I'm a pretty simple guy. When I'm not writing a science fiction novel, I'm watching a good movie or reading a book. Alone. I like my reclusive life. That is, until my only friend asks for a favor—pretend to be his baby sister's boyfriend on a couples' getaway. Her ex is going to be there and she needs me as a buffer.
I should have said no, but Naomi is bubbly, energetic, and beautiful. She also means everything to her brother. But now, our fake romance is starting to feel all too real, and I find myself stuck between the promise I made to my friend and risking my heart to the one woman who might actually get me…
Just like the title says!
Can I just say I love this title? It’s exactly what this book is about, and this book, like the title, is refreshingly straightforward about what you’re getting. This is a trope bonanza – best friend’s sister, fake relationship, forced proximity and opposites attract. It’s also unbelievably adorable and relatively low-angst. One big caveat – it’s told in first-person present tense POV. It’s not my favorite POV, but I think it worked well for the story. Also, there’s donuts, delicious donuts with rainbow sprinkles. Don’t say I didn’t warn you!
Naomi’s looking forward to a beach house party with her friends for the long Canada Day weekend, but there’s just one problem: her ex – and his new girlfriend – is going to be there. The breakup was six months ago, and Naomi swears she’s over it, but things still feel awkward. Obviously, the only solution is to bring along a fake boyfriend, and she bets her brother knows just the right guy…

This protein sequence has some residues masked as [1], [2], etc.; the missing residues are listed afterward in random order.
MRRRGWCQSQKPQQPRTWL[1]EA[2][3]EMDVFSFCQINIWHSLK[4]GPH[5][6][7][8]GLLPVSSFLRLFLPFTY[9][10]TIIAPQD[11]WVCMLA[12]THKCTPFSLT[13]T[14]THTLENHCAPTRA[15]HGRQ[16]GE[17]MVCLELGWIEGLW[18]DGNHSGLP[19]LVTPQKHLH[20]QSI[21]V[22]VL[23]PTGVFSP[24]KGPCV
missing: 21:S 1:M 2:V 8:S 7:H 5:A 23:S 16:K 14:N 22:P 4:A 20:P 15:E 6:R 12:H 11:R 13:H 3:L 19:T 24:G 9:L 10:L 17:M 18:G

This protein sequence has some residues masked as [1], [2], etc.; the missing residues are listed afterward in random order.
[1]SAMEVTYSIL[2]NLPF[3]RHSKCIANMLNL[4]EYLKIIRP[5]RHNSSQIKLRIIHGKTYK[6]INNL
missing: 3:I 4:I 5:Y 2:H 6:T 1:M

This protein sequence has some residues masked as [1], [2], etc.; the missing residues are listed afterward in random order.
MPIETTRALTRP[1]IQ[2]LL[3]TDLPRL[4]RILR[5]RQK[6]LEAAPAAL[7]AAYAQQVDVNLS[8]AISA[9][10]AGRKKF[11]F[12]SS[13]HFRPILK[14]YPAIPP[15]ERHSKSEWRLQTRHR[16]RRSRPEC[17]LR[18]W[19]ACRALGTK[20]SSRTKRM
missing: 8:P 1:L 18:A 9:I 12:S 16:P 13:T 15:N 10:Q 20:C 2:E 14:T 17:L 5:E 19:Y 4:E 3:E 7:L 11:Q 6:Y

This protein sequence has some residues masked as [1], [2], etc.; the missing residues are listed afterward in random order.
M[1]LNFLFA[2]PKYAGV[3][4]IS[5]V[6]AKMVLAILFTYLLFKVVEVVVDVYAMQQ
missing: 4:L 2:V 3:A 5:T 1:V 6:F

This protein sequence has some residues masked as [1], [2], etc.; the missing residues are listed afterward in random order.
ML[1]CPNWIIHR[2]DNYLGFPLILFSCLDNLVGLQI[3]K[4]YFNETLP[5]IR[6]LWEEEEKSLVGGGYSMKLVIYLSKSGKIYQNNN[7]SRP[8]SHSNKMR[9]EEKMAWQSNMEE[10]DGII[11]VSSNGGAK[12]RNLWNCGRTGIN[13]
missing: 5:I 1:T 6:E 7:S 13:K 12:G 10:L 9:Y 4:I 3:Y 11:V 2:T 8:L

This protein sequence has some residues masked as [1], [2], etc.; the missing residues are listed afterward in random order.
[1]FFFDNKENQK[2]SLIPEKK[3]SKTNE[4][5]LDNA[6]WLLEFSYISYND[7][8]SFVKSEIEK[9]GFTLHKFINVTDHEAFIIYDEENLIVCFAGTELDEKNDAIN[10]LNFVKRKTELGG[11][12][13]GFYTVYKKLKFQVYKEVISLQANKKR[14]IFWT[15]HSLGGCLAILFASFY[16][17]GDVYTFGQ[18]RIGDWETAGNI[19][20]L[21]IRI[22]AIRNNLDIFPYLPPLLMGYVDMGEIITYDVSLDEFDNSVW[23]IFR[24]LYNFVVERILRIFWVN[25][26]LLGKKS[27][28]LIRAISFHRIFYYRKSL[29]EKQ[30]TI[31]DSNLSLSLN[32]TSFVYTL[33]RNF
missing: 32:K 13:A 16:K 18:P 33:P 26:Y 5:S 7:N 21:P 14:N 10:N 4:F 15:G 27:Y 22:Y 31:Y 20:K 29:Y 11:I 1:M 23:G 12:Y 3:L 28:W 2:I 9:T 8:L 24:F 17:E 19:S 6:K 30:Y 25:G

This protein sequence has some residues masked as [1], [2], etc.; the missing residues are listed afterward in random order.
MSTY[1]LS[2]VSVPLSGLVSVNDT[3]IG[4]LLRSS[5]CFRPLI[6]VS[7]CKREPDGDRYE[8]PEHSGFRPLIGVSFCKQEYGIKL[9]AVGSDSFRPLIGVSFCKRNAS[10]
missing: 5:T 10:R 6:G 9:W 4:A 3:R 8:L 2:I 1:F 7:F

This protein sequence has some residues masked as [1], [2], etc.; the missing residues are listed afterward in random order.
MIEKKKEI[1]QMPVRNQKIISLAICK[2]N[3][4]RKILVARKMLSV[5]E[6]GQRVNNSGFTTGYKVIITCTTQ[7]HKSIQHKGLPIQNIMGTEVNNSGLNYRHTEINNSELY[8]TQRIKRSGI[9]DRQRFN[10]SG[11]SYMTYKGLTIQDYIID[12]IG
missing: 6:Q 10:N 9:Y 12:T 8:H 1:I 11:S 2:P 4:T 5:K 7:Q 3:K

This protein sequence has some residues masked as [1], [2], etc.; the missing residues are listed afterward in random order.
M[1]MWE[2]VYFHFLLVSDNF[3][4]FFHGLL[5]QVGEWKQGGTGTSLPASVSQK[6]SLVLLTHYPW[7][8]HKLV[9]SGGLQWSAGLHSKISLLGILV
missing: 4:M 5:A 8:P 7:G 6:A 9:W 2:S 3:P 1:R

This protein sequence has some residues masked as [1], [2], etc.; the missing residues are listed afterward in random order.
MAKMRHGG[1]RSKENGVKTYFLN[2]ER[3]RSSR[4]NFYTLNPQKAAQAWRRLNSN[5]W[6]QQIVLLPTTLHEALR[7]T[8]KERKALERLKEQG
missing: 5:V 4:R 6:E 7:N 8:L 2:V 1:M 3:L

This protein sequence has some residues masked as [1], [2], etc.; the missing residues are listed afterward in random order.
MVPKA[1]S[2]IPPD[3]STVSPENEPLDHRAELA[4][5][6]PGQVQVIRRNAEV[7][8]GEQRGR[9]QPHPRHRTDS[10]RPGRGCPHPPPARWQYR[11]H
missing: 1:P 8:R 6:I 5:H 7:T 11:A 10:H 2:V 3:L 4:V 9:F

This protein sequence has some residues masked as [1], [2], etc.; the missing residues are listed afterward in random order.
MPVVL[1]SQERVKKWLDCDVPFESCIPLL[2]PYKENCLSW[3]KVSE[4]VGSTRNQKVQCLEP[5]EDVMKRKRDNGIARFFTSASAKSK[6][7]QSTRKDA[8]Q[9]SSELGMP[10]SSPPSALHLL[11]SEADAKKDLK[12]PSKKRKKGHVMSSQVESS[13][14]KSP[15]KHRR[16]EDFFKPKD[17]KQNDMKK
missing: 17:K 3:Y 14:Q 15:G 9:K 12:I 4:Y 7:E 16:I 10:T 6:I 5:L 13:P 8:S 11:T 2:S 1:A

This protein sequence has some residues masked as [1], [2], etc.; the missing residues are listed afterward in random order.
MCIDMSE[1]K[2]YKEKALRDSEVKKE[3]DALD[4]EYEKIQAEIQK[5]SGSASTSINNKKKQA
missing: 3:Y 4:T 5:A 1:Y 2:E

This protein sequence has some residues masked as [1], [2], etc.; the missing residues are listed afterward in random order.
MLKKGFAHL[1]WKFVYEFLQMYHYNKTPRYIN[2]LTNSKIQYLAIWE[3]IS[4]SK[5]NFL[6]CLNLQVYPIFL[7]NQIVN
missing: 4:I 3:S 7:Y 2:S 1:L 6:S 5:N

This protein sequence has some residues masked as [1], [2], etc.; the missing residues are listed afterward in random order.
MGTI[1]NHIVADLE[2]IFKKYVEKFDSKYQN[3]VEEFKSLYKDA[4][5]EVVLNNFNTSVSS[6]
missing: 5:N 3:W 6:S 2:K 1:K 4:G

“From the time I was young, my parents thought I was a bit of a freak. Why didn’t I see my friends more often? Why did I spend so much time at the library? Why did I keep locking myself in my room with an enormous ‘Keep Out’ sign on the door?”
Will is, well, like the title says, grumpy. He’s an introverted science fiction writer, and like most introverts, he needs plenty of alone time to recharge, something his family can’t seem to wrap their brains around. They keep trying to force him to go on big family vacations, and he keeps using any excuse he can find to put them off. It’s not just his family, though, as his last girlfriend seemed fine at the start and then, as they settled in to a relationship, started trying to change him to be more social and extroverted. So, the idea of going to a house party full of strangers is Will’s idea of hell, but for Naomi? Well, he’ll do it. Of course, things start going downhill before they even get to the beach house, and when they arrive, it seems Naomi’s ex intends to spend the whole weekend sucking face with the new girlfriend.
“Actually, I have a vague recollection of calling him my ‘real boyfriend’ last night, but I can’t remember what he said. He probably thought I was just kidding around because I was drunk.
Apparently, I’m quite smart when I’ve been drinking.”
Both Naomi and Will have had relationship issues with not being “enough” for the other person. As she spends time fake dating Will, Naomi realizes that she spent her entire relationship with her ex trying to be exactly like him – agreeing with him on everything and suppressing any part of her personality that didn’t fit with his. Will’s the exact opposite, in that he’s happy with who he is but everyone else seems to want to change him. As the weekend progresses, their fake relationship begins to feel more and more like something that could survive past the end of their vacation, if they both can give it a chance. I liked how the forced exposure to the contrast of Will and her ex-boyfriend forced Naomi to realize what had gone wrong in their relationship – or, honestly, what had been wrong from the start.
Overall, I gobbled this book up in a day, much like one of the vanilla dip donuts with sprinkles. It’s fun and sweet, and I think it’d be a great summer read. It’s a good start to the series about a Chinese-Canadian family, and I’m am definitely looking forward to the next one!
I received this book for free from the author in exchange for an honest review. This does not affect my opinion of the book or the content of my review.